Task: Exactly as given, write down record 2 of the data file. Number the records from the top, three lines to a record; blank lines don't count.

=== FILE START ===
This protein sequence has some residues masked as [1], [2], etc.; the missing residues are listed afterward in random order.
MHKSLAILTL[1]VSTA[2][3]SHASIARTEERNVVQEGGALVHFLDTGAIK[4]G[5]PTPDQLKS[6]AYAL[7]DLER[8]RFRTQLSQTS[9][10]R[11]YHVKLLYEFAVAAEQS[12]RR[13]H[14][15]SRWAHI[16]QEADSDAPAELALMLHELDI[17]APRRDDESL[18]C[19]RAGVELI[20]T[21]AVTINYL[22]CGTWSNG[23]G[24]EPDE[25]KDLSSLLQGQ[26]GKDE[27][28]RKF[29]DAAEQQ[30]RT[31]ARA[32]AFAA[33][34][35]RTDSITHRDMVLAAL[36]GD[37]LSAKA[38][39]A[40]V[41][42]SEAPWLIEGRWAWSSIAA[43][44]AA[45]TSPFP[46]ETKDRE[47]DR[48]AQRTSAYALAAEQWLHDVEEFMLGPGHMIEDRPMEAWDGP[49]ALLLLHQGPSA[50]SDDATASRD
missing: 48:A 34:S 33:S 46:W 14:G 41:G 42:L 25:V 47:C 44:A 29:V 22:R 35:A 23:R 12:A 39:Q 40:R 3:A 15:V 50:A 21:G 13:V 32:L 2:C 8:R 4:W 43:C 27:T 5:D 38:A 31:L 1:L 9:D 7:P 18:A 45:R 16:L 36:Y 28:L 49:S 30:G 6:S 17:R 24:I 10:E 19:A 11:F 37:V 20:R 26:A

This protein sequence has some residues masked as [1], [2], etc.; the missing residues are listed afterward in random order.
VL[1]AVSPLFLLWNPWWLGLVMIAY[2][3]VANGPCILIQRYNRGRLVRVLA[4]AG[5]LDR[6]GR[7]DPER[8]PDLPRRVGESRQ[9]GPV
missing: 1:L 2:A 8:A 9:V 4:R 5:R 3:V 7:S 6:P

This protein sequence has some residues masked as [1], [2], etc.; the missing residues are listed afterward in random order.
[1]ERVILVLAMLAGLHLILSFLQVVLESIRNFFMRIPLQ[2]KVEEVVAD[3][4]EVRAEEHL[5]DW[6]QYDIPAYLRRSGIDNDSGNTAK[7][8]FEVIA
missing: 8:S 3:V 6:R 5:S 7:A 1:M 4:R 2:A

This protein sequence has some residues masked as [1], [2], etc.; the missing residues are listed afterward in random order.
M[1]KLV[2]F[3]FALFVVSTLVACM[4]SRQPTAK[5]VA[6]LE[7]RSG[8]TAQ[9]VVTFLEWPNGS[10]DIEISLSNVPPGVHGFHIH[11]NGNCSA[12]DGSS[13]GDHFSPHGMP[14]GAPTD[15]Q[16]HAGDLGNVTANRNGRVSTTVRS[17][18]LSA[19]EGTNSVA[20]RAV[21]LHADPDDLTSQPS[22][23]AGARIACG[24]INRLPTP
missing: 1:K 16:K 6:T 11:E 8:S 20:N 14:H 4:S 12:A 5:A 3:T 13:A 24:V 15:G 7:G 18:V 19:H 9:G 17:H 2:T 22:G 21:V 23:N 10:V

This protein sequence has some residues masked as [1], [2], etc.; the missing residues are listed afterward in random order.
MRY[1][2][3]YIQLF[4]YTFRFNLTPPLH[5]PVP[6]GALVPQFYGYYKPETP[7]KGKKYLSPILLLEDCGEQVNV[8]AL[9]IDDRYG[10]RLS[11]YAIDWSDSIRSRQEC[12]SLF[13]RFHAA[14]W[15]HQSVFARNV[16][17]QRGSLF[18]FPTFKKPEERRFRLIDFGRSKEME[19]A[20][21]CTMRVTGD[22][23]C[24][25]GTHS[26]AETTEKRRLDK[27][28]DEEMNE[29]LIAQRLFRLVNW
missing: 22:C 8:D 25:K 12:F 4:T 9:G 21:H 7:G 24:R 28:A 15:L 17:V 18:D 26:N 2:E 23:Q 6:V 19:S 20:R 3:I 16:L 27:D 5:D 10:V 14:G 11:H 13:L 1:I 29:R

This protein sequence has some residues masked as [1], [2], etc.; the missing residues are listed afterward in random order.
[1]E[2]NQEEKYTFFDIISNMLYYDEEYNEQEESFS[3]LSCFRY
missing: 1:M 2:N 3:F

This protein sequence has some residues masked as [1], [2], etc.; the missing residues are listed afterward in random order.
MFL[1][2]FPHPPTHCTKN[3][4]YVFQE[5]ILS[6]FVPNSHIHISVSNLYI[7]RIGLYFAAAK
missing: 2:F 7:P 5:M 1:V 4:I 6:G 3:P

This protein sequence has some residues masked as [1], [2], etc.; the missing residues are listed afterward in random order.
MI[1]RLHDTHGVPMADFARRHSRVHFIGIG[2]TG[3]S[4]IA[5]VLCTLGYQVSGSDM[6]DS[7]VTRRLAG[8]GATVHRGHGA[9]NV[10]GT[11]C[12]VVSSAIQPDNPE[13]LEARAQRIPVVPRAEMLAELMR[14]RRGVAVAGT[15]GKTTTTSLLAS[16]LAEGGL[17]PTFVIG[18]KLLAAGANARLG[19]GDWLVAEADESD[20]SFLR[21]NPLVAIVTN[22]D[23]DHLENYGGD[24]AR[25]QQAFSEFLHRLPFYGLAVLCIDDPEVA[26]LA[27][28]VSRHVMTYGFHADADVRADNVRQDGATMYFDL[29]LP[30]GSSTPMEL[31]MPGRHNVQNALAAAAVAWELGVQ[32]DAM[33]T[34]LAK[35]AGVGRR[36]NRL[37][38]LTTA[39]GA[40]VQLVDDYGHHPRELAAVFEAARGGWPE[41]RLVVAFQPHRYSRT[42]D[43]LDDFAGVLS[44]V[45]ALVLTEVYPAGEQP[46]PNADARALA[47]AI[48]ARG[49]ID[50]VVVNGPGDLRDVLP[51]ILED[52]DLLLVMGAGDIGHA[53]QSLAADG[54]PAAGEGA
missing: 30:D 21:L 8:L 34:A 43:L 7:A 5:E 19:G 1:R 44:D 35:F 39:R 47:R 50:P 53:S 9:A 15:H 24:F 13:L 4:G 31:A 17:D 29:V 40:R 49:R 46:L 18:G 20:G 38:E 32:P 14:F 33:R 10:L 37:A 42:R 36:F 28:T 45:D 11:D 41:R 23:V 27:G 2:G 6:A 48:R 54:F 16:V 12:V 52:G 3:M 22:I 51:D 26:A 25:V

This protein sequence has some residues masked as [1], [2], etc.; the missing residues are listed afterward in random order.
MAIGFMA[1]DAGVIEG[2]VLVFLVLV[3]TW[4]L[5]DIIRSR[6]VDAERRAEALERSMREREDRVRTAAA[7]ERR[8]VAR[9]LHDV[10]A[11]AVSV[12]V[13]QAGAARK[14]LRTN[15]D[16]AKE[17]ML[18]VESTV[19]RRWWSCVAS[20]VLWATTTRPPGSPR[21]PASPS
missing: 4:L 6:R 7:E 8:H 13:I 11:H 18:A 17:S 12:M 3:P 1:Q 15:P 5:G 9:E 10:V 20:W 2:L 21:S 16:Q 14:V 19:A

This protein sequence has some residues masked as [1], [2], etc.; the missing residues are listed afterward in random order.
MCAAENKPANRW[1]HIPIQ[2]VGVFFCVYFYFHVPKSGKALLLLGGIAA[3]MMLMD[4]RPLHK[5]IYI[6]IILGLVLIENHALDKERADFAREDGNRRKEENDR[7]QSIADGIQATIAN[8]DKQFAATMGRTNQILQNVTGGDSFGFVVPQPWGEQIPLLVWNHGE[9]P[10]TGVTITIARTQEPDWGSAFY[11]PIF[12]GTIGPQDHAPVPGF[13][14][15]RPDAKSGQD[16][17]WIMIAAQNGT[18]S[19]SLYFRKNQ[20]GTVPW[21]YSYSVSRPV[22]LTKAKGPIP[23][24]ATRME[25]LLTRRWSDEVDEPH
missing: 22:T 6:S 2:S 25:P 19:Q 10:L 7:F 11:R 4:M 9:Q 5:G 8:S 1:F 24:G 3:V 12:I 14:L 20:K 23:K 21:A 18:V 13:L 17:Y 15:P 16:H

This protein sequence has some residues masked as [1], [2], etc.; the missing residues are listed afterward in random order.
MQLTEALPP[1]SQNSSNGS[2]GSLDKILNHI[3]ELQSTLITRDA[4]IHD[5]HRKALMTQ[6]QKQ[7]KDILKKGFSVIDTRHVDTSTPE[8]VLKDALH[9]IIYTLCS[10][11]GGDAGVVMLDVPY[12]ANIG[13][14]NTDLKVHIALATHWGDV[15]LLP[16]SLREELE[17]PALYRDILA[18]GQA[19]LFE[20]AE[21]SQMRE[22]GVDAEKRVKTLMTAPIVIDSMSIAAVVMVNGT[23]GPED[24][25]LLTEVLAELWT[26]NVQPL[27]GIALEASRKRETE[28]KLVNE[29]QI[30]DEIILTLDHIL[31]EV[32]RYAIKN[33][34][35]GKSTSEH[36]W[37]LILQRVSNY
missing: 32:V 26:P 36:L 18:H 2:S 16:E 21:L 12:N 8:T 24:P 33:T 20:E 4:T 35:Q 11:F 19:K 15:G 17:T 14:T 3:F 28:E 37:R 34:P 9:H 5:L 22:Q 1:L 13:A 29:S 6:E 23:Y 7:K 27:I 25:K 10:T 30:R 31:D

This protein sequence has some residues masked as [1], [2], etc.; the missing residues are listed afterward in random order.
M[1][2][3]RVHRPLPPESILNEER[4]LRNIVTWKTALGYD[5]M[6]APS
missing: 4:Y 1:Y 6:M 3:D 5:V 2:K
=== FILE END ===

This protein sequence has some residues masked as [1], [2], etc.; the missing residues are listed afterward in random order.
VL[1]AVSPLFLLWNPWWLGLVMIAY[2][3]VANGPCILIQRYNRGRLVRVLA[4]AG[5]LDR[6]GR[7]DPER[8]PDLPRRVGESRQ[9]GPV
missing: 1:L 2:A 8:A 9:V 4:R 5:R 3:V 7:S 6:P